Let me ask you something. If you learn that you were going to lose your job, how would you feel?
(a) Jump for joy?
(b) Shed a tear?
(c) Smile and calmly accept your fate?
(d) Flip your manager the bird and strut like a boss out of the office?
Or all of the above?
Or, go through the seven stages of grief, like yours truly?
To be fair, I haven’t lost it yet but the way things are going now at the office, it sure looks like it. Let me tell you why:
A year and a half ago, I was hired to do content marketing and campaign marketing. It was a symmetrical split of the role. 50% of my role required me to write and publish articles, as well as to post topics on social media, while the other 50% required me to plan and execute the campaigns. But the manager who hired me left the company for another and a new one took her place. I understand that new managers will always have their own plans for the business, but I was clearly cast aside by the one who came onboard. At first, I thought my role would change under the new manager. But as the weeks flew by, I realised it had little to do with a change of roles. There was just no room for me. I wasn’t included in any of the meetings that involved my teammates. I wasn’t included in the emails that used to involve me once upon a time. My new manager rarely asks me about anything, preferring to refer to my senior teammate instead. My teammates felt it was strange too, and tried to include me in whatever they did. However, the new manager neither blinked nor agreed with their suggestions to get me involved. It was business as usual for everyone but me. I don’t know if I had stepped on his toes. I don’t know if I had dented his pride and ego. If I did, I hoped he would man up and tell me what went wrong. I don’t have a sixth sense and I cannot read minds.
So it isn’t really set in stone yet that I would be leaving the company. But judging by the icy cold situation now, I wouldn’t be surprised if I was told to leave. I suppose they would give me their answer during the upcoming employee appraisal that is due to take place anytime this week. The truth will be revealed to me then, whether I want to know or not. The truth of whether I will stay or go.
Though, believe it or not, I actually went through all seven stages of grief last Friday. I didn’t know why this was happening, but I completed all seven stages within three days.
At first, I was shocked.
Why was this happening to me? What did I ever do to the new manager to the point of alienating me? I am not the confrontational type so everything I was given to do, I did it. I never argued nor talked back. I took it up the ass and did what I was told to do.
Then the shock gave way to denial.
No, I refused to believe that I was being left out of work. I refused to believe that I wasn’t involved in the meetings that my teammates attended. I tried to reason with myself that maybe it wasn’t something the manager wanted me to do. Maybe there were other plans for me.
But it couldn’t stop me from being hopping mad.
The reasoning stopped and gave way to anger. I was at a loss. NO! It’s a conspiracy! It’s a mutiny! I was livid! I couldn’t fathom why my manager refused to respond to my texts or preferred to communicate with my teammates and leave me in the dark. WHY?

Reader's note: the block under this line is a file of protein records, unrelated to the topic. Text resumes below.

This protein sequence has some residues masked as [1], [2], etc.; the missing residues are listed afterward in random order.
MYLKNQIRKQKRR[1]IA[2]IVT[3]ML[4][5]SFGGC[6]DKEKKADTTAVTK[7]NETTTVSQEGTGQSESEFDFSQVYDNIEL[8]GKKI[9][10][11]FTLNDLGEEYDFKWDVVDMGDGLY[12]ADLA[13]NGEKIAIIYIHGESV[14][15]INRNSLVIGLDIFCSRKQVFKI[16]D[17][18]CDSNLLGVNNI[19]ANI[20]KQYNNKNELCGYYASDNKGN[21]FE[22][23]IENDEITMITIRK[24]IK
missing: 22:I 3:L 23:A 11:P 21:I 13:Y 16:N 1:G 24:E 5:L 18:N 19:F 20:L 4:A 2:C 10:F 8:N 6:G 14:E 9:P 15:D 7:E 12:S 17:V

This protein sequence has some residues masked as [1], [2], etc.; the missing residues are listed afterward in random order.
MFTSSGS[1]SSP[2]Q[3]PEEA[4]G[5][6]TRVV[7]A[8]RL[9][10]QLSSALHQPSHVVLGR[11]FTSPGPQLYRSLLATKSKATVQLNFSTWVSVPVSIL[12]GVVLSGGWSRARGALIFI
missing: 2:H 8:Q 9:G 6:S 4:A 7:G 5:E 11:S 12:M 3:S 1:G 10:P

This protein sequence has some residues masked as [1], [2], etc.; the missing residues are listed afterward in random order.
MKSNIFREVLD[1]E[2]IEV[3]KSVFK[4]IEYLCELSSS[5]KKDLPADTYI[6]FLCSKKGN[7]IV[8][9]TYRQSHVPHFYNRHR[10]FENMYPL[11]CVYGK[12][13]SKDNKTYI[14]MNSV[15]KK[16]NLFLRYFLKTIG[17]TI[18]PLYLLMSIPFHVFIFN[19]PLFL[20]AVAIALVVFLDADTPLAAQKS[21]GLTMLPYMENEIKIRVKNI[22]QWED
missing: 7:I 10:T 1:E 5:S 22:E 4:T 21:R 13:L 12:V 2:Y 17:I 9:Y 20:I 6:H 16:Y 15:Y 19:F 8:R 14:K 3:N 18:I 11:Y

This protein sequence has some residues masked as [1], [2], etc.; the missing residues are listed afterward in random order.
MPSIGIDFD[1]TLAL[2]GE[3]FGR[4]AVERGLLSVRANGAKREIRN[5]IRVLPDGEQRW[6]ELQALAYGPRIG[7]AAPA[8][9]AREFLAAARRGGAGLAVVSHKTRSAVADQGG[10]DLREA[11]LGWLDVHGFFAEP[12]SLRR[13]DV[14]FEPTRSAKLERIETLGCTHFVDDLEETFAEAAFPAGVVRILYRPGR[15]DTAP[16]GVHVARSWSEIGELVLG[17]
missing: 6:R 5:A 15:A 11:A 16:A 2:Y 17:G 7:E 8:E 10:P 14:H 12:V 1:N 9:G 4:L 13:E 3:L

So I tried to compromise and meet the manager halfway.
I was afraid that maybe my manager wasn’t “seeing” me, that I was somewhat invisible. So I made sure to repeat myself at least twice to ensure that my manager heard or saw me. I took liberties to put myself out there, in the open. I took the initiative to clarify with or ask the manager questions instead of the other way round.
Nope. It didn’t work. On the contrary, it made me feel even worse.
And then I got depressed. I was upset and disappointed with the way things turned out. I was so affected by it that when I came home from work on Friday night, I had a migraine and my eyes were too tired to stay open. I hardly ate a bite for dinner and went straight to bed. I didn’t feel like showering. I didn’t bother eating properly. I just wanted to sleep.
Then I thought, maybe there is a light at the end of the tunnel for me.
Well, I managed to stay here for almost two years, learning all that I could. It was still a job and I had the opportunity to learn, which meant that I’d be walking away with added skills and knowledge that I wouldn’t have, had I not been hired earlier. I wasn’t the loser here. My company would lose another talented employee, while the new one would gain my skills and talents.
But all I want now is peace. Peace, the truth and closure.
Okay, so there are things that we can change but there are those that we can’t. If they want me to leave, so be it. There is nothing I can do about it. But when I leave, I’m a better person now than I was before I worked here. I have what it takes to do well at my next job, to succeed and go further than I did here. All I want is the truth. If they want me to leave, I want them to tell me why. I need some closure to all the mess that’s left behind.
Strange how once upon a time, I never liked the job. I tried to leave a couple of times but my former manager stopped me. She knew I had the potential and wanted me to harness it. I may have found the job demanding and challenging but I stayed anyway. I never left in the end. So I’ve gone through all seven stages over the weekend and you know what? I will quietly accept my fate if it really happens. But it doesn’t mean I fully agree with their decision when the time comes.
I don’t suppose it would be a good idea to send a scathing farewell email, though, would it?